More gravel pits approved in Rifle ‘gateway’
Post Independent Staff
Glenwood Springs, CO Colorado
GLENWOOD SPRINGS, Colorado – There is to be a pair of new gravel pits just east of Rifle along the Colorado River, Garfield County officials agreed on Monday.
Despite the fact that the city objected to the proposal, and a pair of nesting Bald Eagles are living in the middle of the property where the pits will be located, the Board of County Commissioners gave their nod to two pits on a 93-acre parcel of land about a mile from the Rifle interchange on I-70.
To be known as the Scott Gravel Pit, it will be operated by the River’s Edge LLC and a development group called the United Companies of Mesa County, according to documents submitted to Garfield County.
The site is adjacent to several other working gravel pits, and is an expansion of older gravel pit operations in the same location, according to the documents.
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Development applications for the Scott pits have been in various stages of submission since 2004, when nearly the entire parcel was slated for extraction operations.
But the current plan is to leave much of the parcel alone, and develop a total of only roughly 25 acres at the eastern and western ends. The central portion, referred to as the Ox Bow for an old bend in the river, is where the eagles are nesting, and is not to be mined, the operators told the commissioners.
The city of Rifle sent a letter to the commissioners explaining that it would rather not see more gravel pit operations along that stretch of the river and that close to I-70, because the area is “a valuable vista at the entrance to the City of Rifle,” and is within a formally designated area known as the Rifle East Gateway Planning Area, according to a memo from Rifle’s attorneys.
“They believe this heavy industrial use will negatively affect the city’s image and economic development,” states the county’s staff memo.
Rifle also is concerned about the “cumulative effects” of the numerous gravel pits operating along the river, regarding water quality issues in general and a nearby city water intake in particular, according to the documents in the application.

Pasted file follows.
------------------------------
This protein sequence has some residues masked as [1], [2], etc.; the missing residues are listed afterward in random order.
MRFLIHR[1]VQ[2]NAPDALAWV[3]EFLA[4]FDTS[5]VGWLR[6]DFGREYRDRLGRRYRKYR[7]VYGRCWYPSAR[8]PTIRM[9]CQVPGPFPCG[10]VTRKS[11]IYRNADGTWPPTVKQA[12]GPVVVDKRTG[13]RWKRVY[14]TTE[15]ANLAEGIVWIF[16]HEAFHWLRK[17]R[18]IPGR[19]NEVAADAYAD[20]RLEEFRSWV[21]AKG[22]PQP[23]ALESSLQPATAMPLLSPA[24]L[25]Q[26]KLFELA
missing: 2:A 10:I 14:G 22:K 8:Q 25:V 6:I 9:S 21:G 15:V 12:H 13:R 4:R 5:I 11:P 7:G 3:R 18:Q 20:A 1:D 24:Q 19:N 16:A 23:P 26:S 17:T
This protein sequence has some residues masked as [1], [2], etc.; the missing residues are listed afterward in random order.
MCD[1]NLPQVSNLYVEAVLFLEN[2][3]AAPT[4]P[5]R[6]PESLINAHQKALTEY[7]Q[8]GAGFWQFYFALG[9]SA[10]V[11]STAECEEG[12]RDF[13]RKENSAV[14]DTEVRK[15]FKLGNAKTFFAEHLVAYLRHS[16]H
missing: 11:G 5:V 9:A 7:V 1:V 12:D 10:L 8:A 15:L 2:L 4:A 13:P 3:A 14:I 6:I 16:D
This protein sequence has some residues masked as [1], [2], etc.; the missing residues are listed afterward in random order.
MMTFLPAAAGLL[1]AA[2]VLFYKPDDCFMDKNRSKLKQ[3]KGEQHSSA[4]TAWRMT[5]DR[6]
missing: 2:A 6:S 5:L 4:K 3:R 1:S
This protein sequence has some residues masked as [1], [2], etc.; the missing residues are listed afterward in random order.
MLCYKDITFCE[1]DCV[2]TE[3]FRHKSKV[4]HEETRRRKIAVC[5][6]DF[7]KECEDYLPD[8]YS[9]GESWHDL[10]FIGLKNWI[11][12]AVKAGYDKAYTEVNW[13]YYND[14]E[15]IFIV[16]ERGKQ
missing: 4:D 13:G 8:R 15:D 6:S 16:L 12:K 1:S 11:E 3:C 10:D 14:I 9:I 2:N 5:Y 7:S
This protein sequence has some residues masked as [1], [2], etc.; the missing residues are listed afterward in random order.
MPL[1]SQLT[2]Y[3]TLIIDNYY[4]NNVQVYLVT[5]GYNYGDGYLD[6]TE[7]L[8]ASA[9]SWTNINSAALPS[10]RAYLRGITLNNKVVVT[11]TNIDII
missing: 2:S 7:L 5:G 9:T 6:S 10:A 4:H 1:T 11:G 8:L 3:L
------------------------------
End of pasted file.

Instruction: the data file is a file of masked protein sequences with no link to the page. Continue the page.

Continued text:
Commissioner Tresi Houpt was reluctant to give her approval to the proposed pits, largely because of Rifle’s opposition to additional industrial activities in a zone the city considers The Gateway to Rifle.
“They’re very concerned about people seeing this as they travel into Rifle,” she told her fellow commissioners at one point.
But Greg Lewicki, the consultant representing the applicants, countered that no Rifle officials were present at the commissioners meeting and added, “If that were of huge concern to them, I would expect they would be here.”
Lewicki noted that the applicants have been working with state and federal wildlife officials, county planners and other entities to make the proposal as acceptable to public interests as they could, a feeling that was echoed by Commissioner Mike Samson.
“Two thirds of your extraction of your natural resource there is not going to be harvested because you’ve compromised with Rifle,” Samson said. “That’s a lot of money. They owe you a debt of thanks that you have not tried to bull your way through this.”
And, he said, since the gravel pit is scheduled to operate for less than six years, Rifle stands to gain from the deal by the creation of two small lakes flanking the river.
“For six years, we might have some things there that we’re not real crazy about,” said Samson, who lives in Rifle. “But after six years, that will look pretty nice as a gateway.”
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